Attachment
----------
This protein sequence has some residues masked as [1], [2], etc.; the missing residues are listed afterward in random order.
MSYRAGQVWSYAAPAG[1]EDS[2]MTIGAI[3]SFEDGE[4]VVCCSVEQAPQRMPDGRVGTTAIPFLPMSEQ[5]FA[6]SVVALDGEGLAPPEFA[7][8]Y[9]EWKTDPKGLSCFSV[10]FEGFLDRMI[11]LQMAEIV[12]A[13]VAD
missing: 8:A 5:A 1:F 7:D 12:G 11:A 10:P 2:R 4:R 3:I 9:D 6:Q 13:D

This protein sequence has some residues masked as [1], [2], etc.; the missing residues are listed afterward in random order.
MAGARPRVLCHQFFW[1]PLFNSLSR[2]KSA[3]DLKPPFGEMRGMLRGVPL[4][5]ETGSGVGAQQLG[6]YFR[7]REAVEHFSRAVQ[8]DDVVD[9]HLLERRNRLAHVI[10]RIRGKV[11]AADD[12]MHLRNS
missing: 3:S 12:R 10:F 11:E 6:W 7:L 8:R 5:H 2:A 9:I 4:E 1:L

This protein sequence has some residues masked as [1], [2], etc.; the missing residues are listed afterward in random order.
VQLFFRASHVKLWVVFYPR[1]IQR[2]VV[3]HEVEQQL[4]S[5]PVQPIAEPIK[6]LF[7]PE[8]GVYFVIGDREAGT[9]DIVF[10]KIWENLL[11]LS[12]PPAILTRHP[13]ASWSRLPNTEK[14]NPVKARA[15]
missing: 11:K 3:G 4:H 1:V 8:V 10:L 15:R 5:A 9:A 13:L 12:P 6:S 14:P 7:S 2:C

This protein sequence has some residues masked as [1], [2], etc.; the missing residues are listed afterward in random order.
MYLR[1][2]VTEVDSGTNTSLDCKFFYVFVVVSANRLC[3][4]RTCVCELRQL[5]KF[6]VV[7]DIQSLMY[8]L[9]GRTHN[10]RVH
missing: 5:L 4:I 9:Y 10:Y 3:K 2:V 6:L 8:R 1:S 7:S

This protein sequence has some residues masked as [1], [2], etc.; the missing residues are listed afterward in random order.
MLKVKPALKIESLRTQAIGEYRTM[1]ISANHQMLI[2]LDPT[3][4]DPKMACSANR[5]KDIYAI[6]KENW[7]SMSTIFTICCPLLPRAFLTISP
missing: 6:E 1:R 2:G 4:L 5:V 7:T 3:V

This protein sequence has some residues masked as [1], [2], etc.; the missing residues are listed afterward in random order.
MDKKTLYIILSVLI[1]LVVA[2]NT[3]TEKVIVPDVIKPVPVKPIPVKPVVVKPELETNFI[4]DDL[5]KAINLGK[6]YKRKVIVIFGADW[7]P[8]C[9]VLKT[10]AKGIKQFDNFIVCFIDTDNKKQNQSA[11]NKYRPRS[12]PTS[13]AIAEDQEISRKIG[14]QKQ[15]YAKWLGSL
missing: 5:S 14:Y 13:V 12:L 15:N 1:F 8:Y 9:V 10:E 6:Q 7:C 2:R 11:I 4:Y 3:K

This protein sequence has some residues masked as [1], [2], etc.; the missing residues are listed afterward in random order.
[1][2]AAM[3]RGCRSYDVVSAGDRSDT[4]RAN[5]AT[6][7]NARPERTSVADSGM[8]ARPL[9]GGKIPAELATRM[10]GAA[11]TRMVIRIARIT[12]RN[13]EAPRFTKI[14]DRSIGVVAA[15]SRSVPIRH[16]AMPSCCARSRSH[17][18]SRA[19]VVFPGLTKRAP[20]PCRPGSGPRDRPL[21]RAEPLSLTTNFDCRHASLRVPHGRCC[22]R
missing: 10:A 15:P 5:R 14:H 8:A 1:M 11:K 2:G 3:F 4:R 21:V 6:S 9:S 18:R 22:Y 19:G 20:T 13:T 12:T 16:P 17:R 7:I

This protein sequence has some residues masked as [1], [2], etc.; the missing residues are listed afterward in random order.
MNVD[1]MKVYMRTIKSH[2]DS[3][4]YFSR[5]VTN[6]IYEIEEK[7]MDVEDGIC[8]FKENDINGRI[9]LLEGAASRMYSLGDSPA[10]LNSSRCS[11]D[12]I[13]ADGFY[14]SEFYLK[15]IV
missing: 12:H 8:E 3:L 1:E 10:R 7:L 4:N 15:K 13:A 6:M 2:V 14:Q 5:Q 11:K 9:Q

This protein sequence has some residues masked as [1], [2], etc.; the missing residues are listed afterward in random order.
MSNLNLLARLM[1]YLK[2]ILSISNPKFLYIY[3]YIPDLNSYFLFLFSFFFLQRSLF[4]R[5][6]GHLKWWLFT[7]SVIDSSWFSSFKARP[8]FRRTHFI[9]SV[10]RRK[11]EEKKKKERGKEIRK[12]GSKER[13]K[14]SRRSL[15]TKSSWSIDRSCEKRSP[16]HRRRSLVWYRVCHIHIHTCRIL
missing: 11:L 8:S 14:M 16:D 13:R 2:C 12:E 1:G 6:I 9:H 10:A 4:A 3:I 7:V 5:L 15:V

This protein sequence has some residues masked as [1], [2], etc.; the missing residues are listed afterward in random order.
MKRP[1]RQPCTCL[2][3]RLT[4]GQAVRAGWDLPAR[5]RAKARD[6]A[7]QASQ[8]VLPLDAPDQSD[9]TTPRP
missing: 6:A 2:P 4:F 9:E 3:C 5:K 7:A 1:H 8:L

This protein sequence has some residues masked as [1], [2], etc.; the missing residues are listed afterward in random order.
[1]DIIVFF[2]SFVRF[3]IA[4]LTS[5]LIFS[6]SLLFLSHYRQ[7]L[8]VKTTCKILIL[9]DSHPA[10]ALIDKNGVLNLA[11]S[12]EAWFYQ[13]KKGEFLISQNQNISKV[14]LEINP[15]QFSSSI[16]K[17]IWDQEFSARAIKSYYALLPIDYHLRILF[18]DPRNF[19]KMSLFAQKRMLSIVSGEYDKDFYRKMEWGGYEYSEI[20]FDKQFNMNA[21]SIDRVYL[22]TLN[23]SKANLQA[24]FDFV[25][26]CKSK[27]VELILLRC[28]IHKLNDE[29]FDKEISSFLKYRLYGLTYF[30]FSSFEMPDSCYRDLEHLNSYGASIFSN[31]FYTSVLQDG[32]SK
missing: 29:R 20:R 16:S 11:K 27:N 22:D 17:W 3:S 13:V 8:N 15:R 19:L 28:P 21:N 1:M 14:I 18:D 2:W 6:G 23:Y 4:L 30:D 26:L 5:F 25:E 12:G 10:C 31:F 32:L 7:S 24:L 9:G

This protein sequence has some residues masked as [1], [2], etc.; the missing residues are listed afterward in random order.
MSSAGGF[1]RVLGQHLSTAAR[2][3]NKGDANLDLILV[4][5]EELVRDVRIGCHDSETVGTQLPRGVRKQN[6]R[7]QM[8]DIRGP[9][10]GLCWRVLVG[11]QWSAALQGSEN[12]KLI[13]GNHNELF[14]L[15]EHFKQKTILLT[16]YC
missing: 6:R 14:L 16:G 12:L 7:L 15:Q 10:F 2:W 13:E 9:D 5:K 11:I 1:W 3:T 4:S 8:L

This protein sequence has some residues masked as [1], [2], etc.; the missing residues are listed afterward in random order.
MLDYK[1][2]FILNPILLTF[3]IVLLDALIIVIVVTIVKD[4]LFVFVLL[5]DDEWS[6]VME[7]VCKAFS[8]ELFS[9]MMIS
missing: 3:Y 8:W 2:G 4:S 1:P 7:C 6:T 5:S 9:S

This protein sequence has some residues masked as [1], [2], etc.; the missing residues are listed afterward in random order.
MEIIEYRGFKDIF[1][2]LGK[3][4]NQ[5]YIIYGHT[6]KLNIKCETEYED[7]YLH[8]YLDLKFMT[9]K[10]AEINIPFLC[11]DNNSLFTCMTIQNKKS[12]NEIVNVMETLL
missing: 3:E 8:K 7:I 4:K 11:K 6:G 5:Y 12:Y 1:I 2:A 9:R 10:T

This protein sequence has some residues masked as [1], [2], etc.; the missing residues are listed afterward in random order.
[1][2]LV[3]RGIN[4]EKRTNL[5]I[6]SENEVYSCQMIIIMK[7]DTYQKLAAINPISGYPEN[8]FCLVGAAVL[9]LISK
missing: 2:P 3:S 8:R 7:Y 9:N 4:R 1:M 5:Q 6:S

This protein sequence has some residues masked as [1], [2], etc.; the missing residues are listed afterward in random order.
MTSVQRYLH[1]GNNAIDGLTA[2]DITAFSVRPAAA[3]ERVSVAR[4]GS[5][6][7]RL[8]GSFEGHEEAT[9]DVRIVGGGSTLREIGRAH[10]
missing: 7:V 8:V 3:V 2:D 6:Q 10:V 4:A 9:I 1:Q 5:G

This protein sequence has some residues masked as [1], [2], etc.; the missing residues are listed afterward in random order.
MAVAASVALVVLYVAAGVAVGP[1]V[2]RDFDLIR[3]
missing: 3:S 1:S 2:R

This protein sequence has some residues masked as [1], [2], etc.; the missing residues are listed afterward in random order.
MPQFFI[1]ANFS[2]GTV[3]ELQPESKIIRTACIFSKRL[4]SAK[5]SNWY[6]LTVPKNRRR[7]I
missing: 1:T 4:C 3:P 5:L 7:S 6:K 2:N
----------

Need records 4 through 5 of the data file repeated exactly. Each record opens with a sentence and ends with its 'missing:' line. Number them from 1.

This protein sequence has some residues masked as [1], [2], etc.; the missing residues are listed afterward in random order.
MYLR[1][2]VTEVDSGTNTSLDCKFFYVFVVVSANRLC[3][4]RTCVCELRQL[5]KF[6]VV[7]DIQSLMY[8]L[9]GRTHN[10]RVH
missing: 5:L 4:I 9:Y 10:Y 3:K 2:V 6:L 8:R 1:S 7:S

This protein sequence has some residues masked as [1], [2], etc.; the missing residues are listed afterward in random order.
MLKVKPALKIESLRTQAIGEYRTM[1]ISANHQMLI[2]LDPT[3][4]DPKMACSANR[5]KDIYAI[6]KENW[7]SMSTIFTICCPLLPRAFLTISP
missing: 6:E 1:R 2:G 4:L 5:V 7:T 3:V